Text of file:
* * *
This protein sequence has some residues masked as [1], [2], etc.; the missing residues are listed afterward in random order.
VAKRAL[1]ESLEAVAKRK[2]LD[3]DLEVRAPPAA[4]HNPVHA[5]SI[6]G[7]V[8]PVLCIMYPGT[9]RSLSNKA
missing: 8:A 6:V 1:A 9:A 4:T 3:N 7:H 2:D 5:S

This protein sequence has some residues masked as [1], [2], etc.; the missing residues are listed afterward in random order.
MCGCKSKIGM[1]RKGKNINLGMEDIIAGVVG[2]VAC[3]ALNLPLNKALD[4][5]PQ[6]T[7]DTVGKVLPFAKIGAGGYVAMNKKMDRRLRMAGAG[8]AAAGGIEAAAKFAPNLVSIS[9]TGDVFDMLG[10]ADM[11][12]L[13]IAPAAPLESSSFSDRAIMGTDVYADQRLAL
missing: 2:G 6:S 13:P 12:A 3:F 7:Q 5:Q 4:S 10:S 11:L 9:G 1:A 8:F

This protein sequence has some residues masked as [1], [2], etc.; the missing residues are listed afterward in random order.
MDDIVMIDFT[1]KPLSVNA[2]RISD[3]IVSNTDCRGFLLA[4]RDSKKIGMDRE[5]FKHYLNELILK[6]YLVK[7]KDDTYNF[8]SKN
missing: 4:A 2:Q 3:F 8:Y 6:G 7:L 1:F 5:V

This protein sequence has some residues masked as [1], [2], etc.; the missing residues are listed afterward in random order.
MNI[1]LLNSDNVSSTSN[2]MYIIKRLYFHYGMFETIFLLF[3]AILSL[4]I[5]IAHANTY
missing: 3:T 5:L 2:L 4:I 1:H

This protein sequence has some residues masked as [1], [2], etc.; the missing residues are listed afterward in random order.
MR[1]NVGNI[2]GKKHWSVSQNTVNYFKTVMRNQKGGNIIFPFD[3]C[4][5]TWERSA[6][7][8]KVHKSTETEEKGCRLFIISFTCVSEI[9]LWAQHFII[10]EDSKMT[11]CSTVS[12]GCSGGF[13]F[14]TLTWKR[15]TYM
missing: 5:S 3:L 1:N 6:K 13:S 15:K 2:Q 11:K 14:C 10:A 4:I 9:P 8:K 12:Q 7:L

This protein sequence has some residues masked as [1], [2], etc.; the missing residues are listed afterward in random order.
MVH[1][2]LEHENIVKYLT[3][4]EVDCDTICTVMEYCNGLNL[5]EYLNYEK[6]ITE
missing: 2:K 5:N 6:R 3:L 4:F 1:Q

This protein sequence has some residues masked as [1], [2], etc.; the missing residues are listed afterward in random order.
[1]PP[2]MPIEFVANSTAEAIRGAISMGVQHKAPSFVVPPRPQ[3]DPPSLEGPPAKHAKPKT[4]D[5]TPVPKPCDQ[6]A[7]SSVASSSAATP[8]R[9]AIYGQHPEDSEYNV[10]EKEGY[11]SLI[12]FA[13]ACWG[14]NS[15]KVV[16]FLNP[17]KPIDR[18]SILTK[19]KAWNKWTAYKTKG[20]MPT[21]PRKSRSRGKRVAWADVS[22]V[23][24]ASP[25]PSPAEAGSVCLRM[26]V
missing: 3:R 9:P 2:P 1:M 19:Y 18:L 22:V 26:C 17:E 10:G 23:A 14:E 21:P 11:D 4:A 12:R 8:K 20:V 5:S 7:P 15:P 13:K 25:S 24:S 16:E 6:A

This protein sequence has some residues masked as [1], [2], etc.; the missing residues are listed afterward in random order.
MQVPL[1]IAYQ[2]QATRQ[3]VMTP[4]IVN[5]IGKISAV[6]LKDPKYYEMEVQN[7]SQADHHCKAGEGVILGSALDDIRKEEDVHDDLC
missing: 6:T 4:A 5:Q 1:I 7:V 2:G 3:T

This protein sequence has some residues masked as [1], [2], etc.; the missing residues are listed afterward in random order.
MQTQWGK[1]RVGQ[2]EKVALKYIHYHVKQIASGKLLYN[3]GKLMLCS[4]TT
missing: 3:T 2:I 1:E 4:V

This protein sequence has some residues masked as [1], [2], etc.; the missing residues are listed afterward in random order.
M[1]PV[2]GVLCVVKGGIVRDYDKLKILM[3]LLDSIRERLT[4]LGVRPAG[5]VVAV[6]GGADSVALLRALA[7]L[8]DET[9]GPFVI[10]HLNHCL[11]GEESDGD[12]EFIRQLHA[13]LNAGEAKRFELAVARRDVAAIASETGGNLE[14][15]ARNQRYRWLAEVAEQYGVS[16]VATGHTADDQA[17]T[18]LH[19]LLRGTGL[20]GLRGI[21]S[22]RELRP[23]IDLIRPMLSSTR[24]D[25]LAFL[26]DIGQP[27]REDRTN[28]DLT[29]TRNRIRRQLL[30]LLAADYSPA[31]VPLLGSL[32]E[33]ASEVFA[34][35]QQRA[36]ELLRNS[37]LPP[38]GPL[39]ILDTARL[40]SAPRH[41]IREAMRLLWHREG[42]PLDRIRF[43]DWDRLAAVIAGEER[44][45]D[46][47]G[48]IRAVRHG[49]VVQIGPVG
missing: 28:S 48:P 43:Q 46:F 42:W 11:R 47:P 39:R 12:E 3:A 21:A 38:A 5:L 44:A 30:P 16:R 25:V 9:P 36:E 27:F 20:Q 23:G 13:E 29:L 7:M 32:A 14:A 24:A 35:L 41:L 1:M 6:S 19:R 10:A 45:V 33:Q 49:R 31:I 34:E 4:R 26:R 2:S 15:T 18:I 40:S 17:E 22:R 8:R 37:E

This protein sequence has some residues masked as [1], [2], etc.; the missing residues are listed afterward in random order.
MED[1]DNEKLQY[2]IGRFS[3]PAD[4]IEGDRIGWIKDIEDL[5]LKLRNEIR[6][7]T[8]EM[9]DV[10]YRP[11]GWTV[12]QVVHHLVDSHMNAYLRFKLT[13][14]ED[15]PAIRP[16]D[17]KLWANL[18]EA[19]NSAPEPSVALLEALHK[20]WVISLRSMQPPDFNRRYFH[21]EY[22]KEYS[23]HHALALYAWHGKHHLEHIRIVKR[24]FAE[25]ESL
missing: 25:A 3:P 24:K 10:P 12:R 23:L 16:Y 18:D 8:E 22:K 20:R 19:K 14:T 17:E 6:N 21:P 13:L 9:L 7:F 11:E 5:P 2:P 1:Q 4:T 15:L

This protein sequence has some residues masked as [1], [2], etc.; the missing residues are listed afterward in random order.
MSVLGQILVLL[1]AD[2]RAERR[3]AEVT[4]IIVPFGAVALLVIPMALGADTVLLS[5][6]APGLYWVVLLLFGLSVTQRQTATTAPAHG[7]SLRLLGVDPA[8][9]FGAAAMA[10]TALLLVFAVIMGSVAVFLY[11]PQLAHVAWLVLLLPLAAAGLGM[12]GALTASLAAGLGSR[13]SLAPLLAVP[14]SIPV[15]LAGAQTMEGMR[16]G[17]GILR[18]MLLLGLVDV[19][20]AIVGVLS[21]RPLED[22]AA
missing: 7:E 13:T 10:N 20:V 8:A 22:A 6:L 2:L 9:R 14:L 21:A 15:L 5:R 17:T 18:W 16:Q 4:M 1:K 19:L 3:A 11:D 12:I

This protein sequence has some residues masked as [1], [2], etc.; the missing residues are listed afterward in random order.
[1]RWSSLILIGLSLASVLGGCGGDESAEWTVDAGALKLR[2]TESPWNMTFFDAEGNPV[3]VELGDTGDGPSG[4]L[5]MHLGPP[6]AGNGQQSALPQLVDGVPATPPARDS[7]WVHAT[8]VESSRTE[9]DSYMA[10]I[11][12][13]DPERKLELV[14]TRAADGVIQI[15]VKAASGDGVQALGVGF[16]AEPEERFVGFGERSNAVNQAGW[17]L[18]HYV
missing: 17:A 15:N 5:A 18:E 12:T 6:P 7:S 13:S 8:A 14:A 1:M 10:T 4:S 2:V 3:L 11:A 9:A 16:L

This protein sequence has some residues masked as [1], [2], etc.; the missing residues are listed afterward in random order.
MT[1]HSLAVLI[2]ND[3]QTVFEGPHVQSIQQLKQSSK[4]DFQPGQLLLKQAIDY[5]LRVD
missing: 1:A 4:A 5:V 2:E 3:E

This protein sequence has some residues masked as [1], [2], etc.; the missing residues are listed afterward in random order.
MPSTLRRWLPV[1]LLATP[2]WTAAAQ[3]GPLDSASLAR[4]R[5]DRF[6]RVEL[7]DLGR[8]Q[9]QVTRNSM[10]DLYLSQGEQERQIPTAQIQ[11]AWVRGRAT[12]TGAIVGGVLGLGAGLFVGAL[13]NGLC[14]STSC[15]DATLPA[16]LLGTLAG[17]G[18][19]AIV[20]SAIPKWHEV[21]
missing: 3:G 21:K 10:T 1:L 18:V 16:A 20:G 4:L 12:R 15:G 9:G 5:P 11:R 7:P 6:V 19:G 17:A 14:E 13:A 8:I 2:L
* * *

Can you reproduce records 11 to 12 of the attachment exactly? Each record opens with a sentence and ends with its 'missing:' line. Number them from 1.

This protein sequence has some residues masked as [1], [2], etc.; the missing residues are listed afterward in random order.
MED[1]DNEKLQY[2]IGRFS[3]PAD[4]IEGDRIGWIKDIEDL[5]LKLRNEIR[6][7]T[8]EM[9]DV[10]YRP[11]GWTV[12]QVVHHLVDSHMNAYLRFKLT[13][14]ED[15]PAIRP[16]D[17]KLWANL[18]EA[19]NSAPEPSVALLEALHK[20]WVISLRSMQPPDFNRRYFH[21]EY[22]KEYS[23]HHALALYAWHGKHHLEHIRIVKR[24]FAE[25]ESL
missing: 25:A 3:P 24:K 10:P 12:R 23:L 16:Y 18:D 8:E 22:K 20:R 19:K 14:T 17:E 6:N 21:P 13:L 9:L 7:F 11:E 5:P 2:P 1:Q 4:T 15:L

This protein sequence has some residues masked as [1], [2], etc.; the missing residues are listed afterward in random order.
MSVLGQILVLL[1]AD[2]RAERR[3]AEVT[4]IIVPFGAVALLVIPMALGADTVLLS[5][6]APGLYWVVLLLFGLSVTQRQTATTAPAHG[7]SLRLLGVDPA[8][9]FGAAAMA[10]TALLLVFAVIMGSVAVFLY[11]PQLAHVAWLVLLLPLAAAGLGM[12]GALTASLAAGLGSR[13]SLAPLLAVP[14]SIPV[15]LAGAQTMEGMR[16]G[17]GILR[18]MLLLGLVDV[19][20]AIVGVLS[21]RPLED[22]AA
missing: 7:E 13:T 10:N 20:V 8:A 22:A 6:L 2:L 9:R 14:L 21:A 15:L 5:R 17:T 18:W 16:Q 4:M 1:K 19:L 3:A 11:D 12:I